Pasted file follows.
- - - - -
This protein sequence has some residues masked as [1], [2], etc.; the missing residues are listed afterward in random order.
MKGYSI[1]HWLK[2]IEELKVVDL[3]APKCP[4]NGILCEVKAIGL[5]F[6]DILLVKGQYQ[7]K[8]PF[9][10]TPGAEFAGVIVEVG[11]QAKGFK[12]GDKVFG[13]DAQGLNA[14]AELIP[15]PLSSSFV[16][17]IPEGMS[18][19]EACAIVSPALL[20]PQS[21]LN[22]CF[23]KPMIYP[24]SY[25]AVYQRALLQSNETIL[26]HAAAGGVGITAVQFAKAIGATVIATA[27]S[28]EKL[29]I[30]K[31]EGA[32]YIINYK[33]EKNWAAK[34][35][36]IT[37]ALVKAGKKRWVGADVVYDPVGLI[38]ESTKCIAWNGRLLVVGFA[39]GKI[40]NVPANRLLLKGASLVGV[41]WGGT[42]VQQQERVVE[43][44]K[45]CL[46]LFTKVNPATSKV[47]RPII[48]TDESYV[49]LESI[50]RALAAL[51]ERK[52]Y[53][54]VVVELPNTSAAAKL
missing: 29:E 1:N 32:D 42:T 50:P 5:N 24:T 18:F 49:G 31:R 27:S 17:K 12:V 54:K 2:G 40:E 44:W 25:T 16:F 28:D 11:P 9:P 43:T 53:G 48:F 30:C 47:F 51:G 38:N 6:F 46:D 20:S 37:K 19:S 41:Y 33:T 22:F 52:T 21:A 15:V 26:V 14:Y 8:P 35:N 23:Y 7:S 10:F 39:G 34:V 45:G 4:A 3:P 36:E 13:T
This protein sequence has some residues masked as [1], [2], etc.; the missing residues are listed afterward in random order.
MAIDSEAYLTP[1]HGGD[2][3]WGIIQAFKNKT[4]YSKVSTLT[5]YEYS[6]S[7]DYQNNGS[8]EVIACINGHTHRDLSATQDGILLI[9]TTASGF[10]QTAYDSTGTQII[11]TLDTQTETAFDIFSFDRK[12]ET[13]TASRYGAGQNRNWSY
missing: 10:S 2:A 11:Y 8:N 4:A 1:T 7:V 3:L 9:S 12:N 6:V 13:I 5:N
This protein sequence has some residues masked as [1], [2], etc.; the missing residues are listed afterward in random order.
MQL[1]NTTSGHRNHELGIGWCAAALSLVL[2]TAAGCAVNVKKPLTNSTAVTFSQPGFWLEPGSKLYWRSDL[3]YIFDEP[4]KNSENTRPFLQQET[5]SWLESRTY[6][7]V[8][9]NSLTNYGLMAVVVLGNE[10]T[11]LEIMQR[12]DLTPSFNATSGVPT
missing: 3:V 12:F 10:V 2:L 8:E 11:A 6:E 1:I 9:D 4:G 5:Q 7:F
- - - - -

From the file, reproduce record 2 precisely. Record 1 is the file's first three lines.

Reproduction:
This protein sequence has some residues masked as [1], [2], etc.; the missing residues are listed afterward in random order.
MAIDSEAYLTP[1]HGGD[2][3]WGIIQAFKNKT[4]YSKVSTLT[5]YEYS[6]S[7]DYQNNGS[8]EVIACINGHTHRDLSATQDGILLI[9]TTASGF[10]QTAYDSTGTQII[11]TLDTQTETAFDIFSFDRK[12]ET[13]TASRYGAGQNRNWSY
missing: 10:S 2:A 11:Y 8:N 4:A 1:T 7:V 3:L 9:S 12:N 6:V 13:I 5:N